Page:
May 2, 1885
On May 2nd, Otter led a column of 392 men to attack the Cree and Assiniboine at Cut Knife Hill, arriving there shortly after dawn. There were nine Cree bands and three Assiniboine bands encamped there.
The Battle of Cut Knife Hill
After seven hours of fighting among the coulees and ravines, the Cree and Assiniboine, led by Chief Fine Day, forced Otter to retreat. Chief Poundmaker then intervened to stop his people from attacking the retreating troops, saving them from further losses. Casualties on both sides included 23 dead and 17 wounded.
The Battle of Batoche
May 9, 1885
In the morning of May 9th, General Middleton and his replenished forces, totaling 916 regulars and militia, began his first attack on Batoche.
The SS Northcote
The plan was to use the paddle-steamer Northcote to make a diversionary attack on the town from the river, disembarking 50 soldiers at the rear of the town while the main body attacked the front.
However, the defenders of Batoche were able to disable the Northcote by lowering the Batoche Ferry cable which sliced off the Northcote's smokestacks, rendering the ship powerless. The Northcote gradually drifted downstream, and out of the battle. In addition, the main body under Middleton was late in reaching the settlement, and the following action was scattered and inconclusive. The Militia eventually retired to a 'Zareba' (a fortified camp), for the night.
May 10 & 11, 1885
The following two days consisted of the troops attacking the Métis lines with little success, returning to their camp each night.
The Gatling Gun
During the three-day battle, the militia used a Gatling gun - an early machine gun - on the Métis and First Nations defenders. The gun's impact was limited, causing mostly psychological damage.
Weary, and running low on ammunition, the Métis had staved off the attacks as long as they could.
May 12, 1885 Batoche is Captured
Following two days of the troops attacking the Métis lines with little success. Weary and running low on ammunition, the Métis had held off the attacks as long as they could.
On May 12, after a successful diversion which drew many Métis away from their defensive positions, Batoche was taken by frontal assault.
May 15, 1885
The Métis resistance was broken and on May 15 Louis Riel surrendered.
May 26, 1885
Chief Poundmaker surrendered himself to General Middleton at Fort Battleford.
While fighting continued in what is now Saskatchewan, Major-General Thomas Bland Strange with his Alberta Field Force left Calgary and marched north and then east towards Fort Pitt, where they arrived on May 25.
May 28, 1885
Major-General Strange and his troops located the Frog Lake Cree north of a very prominent hill known as Frenchman Butte.
The Battle of Frenchman Butte
About 200 warriors, led by War Chief Wandering Spirit, were dug in with rifle pits overlooking a steep valley containing a swampy creek. Strange and his force occupied the other side of the valley, and both sides exchanged fire for several hours.
Strange and his force returned to Fort Pitt for supplies and more ammunition, and the Cree along with their hostages moved northeastwards towards Makwa Lake.
June 3, 1885
The NWMP, led by Major Sam Steele, caught up with the Frog Lake Cree who had retreated from Frenchman Butte.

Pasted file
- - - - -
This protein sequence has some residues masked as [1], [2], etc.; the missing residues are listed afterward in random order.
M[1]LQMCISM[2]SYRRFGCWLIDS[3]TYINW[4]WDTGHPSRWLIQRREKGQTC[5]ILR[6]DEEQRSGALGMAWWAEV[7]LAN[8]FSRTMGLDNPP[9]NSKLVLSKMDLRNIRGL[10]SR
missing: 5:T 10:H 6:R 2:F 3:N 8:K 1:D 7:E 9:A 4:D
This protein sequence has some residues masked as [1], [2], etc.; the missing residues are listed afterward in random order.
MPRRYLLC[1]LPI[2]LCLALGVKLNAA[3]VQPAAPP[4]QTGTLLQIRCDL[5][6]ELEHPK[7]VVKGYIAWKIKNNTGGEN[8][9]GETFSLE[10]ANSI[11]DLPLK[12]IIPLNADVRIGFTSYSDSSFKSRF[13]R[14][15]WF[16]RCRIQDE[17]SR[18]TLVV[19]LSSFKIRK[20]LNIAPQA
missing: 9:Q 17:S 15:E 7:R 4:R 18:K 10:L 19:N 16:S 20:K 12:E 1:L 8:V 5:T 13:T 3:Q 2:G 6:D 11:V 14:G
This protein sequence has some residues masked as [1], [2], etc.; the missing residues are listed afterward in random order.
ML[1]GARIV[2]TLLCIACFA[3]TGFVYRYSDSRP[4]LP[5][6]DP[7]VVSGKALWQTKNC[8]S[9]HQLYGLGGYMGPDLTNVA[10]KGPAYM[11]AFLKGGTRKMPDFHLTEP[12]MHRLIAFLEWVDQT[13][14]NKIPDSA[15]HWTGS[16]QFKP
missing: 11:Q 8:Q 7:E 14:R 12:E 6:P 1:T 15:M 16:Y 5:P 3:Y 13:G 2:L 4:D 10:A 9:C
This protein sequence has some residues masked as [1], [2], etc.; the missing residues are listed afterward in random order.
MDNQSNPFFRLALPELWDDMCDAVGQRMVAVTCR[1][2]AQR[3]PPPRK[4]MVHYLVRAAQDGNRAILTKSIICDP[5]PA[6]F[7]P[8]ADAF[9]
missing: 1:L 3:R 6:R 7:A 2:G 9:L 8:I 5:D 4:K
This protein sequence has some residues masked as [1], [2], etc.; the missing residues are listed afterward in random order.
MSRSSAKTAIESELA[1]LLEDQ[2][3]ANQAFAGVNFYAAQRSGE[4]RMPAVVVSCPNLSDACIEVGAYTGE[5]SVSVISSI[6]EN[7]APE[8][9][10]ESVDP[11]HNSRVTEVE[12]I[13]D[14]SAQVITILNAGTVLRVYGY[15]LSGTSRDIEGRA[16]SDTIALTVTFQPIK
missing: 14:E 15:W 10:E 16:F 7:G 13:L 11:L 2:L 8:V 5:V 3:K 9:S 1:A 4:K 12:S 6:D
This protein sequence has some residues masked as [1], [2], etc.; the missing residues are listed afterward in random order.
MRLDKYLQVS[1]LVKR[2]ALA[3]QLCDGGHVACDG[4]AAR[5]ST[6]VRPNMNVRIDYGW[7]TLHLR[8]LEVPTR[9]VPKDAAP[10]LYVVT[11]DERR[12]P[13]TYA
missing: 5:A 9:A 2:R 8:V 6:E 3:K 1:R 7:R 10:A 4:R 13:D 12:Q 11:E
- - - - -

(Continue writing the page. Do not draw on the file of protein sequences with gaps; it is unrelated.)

The Battle of Steele Narrows
The Cree made a determined stand with the last of their ammunition, but fled after suffering four casualties. With that, the final shots of the resistance had been fired.
July 2, 1885
With the battles at an end, the Canadian government had Louis Riel and Chief Poundmaker in custody. Gabriel Dumont had fled to Montana after the Battle of Batoche.
Chief Big Bear would surrender at Fort Carlton on July 2nd.
July 28, 1885
The trial of Louis Riel began. Riel faced six charges of treason for his role in what the government called a rebellion and which was viewed by the Métis as a resistance.
Riel's trial was conducted entirely in English and the jury was made up entirely of non-Métis Anglophones.
The trial lasted five days, resulting in a guilty verdict. Riel rejected his lawyer's attempt to argue not guilty by reason of insanity.
Life, without the dignity of an intelligent being, is not worth having.
July 31, 1885
After only half an hour of deliberation, Riel was found guilty and sentenced to death.
I am glad that the Crown has proved that I am the leader of the Métis in the NorthWest. I will perhaps be one day acknowledged as more than a leader of the Métis, and if so I hope I will also have the opportunity to be acknowledged as a leader of good in this great country.
October 5 - 10, 1885
From October 5 to 10, the six Cree members of Big Bear’s band were found guilty of the killings at Frog Lake and the two Assiniboine warriors were found guilty of the deaths of a farmer and farm instructor near Battleford. They were found guilty and sentenced to death.
November 16, 1885
After numerous legal and political appeals, Louis Riel was hanged at the North West Mounted Police barracks in Regina, SK.
November 27, 1885
The eight First Nations men were hanged in Fort Battleford. This would remain the largest mass hanging in Canadian history.
The Aftermath of 1885
The Resistance of 1885 altered countless lives and was a time of great uncertainty and fear. The events resulted in many deaths on all sides including First Nations, Métis and government forces. Long lasting effects were felt by generations of First Nations and Métis in Saskatchewan, who were subjected to increased marginalization after the Resistance. Many challenges followed for the people of the plains as the settlement of western Canada continued.
In present times, we are hearing other perspectives on these events and fully acknowledge that the victors in any conflict are the first to tell the story and from their own points of view.